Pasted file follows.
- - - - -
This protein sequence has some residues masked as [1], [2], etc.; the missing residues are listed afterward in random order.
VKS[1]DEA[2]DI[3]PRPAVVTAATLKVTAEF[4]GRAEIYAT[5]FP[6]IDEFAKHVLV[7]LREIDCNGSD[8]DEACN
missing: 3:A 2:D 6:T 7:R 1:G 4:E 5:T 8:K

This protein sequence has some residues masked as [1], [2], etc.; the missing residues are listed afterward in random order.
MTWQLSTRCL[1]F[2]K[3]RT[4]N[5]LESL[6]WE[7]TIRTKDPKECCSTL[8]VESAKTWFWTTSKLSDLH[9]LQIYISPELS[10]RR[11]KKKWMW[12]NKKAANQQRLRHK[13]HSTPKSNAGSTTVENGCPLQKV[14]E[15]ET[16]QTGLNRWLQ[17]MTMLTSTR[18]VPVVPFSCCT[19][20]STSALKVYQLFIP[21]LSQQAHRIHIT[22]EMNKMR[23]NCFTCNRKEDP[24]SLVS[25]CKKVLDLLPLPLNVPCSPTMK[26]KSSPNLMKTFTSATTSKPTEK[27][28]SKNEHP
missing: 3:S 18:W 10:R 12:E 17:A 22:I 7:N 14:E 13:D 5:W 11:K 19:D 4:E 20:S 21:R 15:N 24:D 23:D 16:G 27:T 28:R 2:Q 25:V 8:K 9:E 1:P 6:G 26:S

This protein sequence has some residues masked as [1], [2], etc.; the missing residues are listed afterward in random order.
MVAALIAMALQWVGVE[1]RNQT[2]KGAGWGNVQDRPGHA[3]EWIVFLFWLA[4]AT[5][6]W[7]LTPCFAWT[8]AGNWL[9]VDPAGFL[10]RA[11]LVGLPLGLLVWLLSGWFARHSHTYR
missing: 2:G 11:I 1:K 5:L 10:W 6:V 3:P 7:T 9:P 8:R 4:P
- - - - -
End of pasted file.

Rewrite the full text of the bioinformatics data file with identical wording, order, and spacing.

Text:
This protein sequence has some residues masked as [1], [2], etc.; the missing residues are listed afterward in random order.
VKS[1]DEA[2]DI[3]PRPAVVTAATLKVTAEF[4]GRAEIYAT[5]FP[6]IDEFAKHVLV[7]LREIDCNGSD[8]DEACN
missing: 3:A 2:D 6:T 7:R 1:G 4:E 5:T 8:K

This protein sequence has some residues masked as [1], [2], etc.; the missing residues are listed afterward in random order.
MTWQLSTRCL[1]F[2]K[3]RT[4]N[5]LESL[6]WE[7]TIRTKDPKECCSTL[8]VESAKTWFWTTSKLSDLH[9]LQIYISPELS[10]RR[11]KKKWMW[12]NKKAANQQRLRHK[13]HSTPKSNAGSTTVENGCPLQKV[14]E[15]ET[16]QTGLNRWLQ[17]MTMLTSTR[18]VPVVPFSCCT[19][20]STSALKVYQLFIP[21]LSQQAHRIHIT[22]EMNKMR[23]NCFTCNRKEDP[24]SLVS[25]CKKVLDLLPLPLNVPCSPTMK[26]KSSPNLMKTFTSATTSKPTEK[27][28]SKNEHP
missing: 3:S 18:W 10:R 12:E 17:A 22:I 7:N 14:E 13:D 5:W 11:K 19:D 4:E 20:S 21:R 15:N 24:D 23:D 16:G 27:T 28:R 2:Q 25:V 8:K 9:E 1:P 6:G 26:S

This protein sequence has some residues masked as [1], [2], etc.; the missing residues are listed afterward in random order.
MVAALIAMALQWVGVE[1]RNQT[2]KGAGWGNVQDRPGHA[3]EWIVFLFWLA[4]AT[5][6]W[7]LTPCFAWT[8]AGNWL[9]VDPAGFL[10]RA[11]LVGLPLGLLVWLLSGWFARHSHTYR
missing: 2:G 11:I 1:K 5:L 10:W 6:V 3:P 7:T 9:P 8:R 4:P